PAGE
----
How Do I Provide Notification?
If the clients provide consent to electronic notification, the form may be sent via email. Alternatively, businesses may distribute notification by regular mail. In either instance, the business must maintain records of all communications sent. If the breach was significant—affecting over 500,000 individuals or if it would cost the entity over $250,000 to provide notice—or if there is not adequate contact information, the entity may request that the Attorney General would consent to an alternative notification method such as posting an announcement on the entity’s webpage or a media outlet.
Prevention is Key
When it comes to data security, implementing a proactive security program to prevent any potential instances of unauthorized access is an essential component of any small businesses’ long-term planning. Per the statutory language, a small business is defined as one that has under 50 employees, grosses less than $3 million annually for the last three years or has under $5 million in assets. These entities are considered compliant when it comes to data security protocol if it “contains reasonable administrative, technical and physical safeguards that are appropriate for the size and complexity of the small business, the nature and scope of the small business’s activities, and the sensitivity of the personal information the small business collects from or about customers.” Small businesses that are also regulated and demonstrated their compliance with GLB, HIPAA/HITECH or New York’s regulations for financial service corporations, or any other federal or New York agency data security laws are deemed compliant with the SHIELD Act provisions. Here are some pointers when it comes to developing a data security plan for your business:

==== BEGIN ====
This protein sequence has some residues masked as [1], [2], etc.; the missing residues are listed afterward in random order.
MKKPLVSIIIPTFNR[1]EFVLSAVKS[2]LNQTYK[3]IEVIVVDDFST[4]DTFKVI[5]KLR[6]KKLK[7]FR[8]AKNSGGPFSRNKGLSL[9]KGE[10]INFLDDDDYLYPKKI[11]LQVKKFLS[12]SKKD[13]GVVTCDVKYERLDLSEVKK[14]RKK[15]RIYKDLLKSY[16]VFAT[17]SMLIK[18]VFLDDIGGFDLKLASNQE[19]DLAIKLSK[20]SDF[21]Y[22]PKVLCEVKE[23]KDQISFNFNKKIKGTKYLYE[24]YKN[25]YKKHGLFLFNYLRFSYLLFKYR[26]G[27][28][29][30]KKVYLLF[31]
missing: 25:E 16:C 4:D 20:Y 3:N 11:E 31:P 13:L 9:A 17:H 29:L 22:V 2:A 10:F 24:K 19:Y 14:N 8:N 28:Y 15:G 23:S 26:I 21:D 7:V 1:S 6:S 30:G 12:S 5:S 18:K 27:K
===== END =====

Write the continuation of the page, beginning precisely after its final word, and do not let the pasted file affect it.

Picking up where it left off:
- Task one or more employees responsible for coordinating the security protocol
- Identify reasonably foreseeable internal and external vulnerabilities
- Adjust the security measures as your business expands
- Routinely update and test technical safeguards and network/software security
- Develop reliable disposal protocol for private information so that it is not retained beyond a reasonable time after it is no longer required for business purposes